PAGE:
There's a group called Freelancers Union set up as a response and resource to the need for knowledge, networking, ratings, and all-around mutual support. It crossed my path in the Sunday New York Times article I've linked below. 

It's worth a look-see, even if you are not planning to work as a freelancer. You may want to think about it; or you may find yourself freelancing by default; or you may find yourself supervising freelance workers.

Friday, March 22, 2013

Why does the economy stink?

If you are angry about the financial meltdown that started in 2008, and aren't sure why the Dow Jones (a stock market index) is up and jobs (you know what those are, right?) are down, here's a way to get some insight by watching an enjoyable film.

NU's Edward W. Hutton, Assistant Professor of Commerce, will be screening the movie Too Big to Fail about the financial crisis, on Wednesday, April 10, from 5:00-6:30 pm in Bisgrove 350-351. After showing the film, he will be leading a discussion group on the topic "Can this happen again?"

"Too Big to Fail," according to IMDB (, "Chronicles the financial meltdown of 2008 and centers on Treasury Secretary Henry Paulson." It gets 7.2 stars (a respectable rating--worth seeing--just a few points shy of the ratings for the latest James Bond film Skyfall). It runs an hour and 40 minutes, and stars James Woods, John Heard and William Hurt.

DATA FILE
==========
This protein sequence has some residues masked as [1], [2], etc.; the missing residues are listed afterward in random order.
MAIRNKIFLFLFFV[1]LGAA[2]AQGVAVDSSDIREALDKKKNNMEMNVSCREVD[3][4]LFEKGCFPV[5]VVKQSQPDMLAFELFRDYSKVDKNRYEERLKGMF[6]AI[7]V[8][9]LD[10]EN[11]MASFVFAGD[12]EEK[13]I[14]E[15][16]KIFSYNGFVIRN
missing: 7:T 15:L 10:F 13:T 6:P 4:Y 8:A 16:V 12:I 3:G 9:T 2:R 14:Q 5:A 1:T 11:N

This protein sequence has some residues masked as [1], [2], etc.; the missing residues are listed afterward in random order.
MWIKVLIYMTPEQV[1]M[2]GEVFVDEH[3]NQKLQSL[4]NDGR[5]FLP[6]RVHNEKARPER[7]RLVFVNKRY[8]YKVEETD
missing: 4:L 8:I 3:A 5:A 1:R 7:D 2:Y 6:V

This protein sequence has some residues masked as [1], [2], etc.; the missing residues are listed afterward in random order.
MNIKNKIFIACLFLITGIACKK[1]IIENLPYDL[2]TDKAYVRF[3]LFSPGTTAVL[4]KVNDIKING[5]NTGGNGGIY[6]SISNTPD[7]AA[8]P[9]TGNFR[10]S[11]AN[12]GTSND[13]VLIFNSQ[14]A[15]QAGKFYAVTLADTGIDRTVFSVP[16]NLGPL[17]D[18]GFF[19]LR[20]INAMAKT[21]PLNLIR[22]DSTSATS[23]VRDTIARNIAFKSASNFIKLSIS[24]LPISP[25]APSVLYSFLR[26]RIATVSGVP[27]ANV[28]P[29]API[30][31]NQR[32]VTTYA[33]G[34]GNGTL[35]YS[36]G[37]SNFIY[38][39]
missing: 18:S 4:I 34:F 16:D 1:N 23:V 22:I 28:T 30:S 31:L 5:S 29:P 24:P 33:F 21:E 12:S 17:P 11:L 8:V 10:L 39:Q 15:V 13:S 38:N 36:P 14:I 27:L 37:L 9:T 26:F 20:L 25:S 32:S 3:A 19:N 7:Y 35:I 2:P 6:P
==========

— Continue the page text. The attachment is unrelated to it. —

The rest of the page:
Seeing Red

Should you wear red for a job interview? Although the article I've linked today is mostly about dating, there is perhaps a lesson about how to dress for interviews here. Red attracts attention. I'm not suggesting you cover yourself from head to toe in red. But perhaps a pocket square for gents, or an accessory for ladies, might gain you the kind of attention you're looking for!

Tuesday, March 19, 2013

Resume: Customize

"I am a very hard worker with a great willingness to learn." This is a circular file headline for your resume. It may be true; you may even be among the top 1% of applicants in the pool. 

But if you don't customize your resume for the position, you're toast.

It's not as hard as you might think Here's a great article that shows you how to make sure your resume gets past the ATS (computer-generated "thumbs-up/thumbs-down" sorting process--the dreaded applicant tracking system). 
  • Scan the ad or posting copy for keywords. Include those in your resume. Where relevant, match those keywords to something you've actually done. 
  • Quantify--give numbers, percentages; write something more than "I was really, really successful."
  • Follow directions. If the job posting tells you to draw a blue star in the top right page of your resume--then draw a blue star in the top right page of your resume!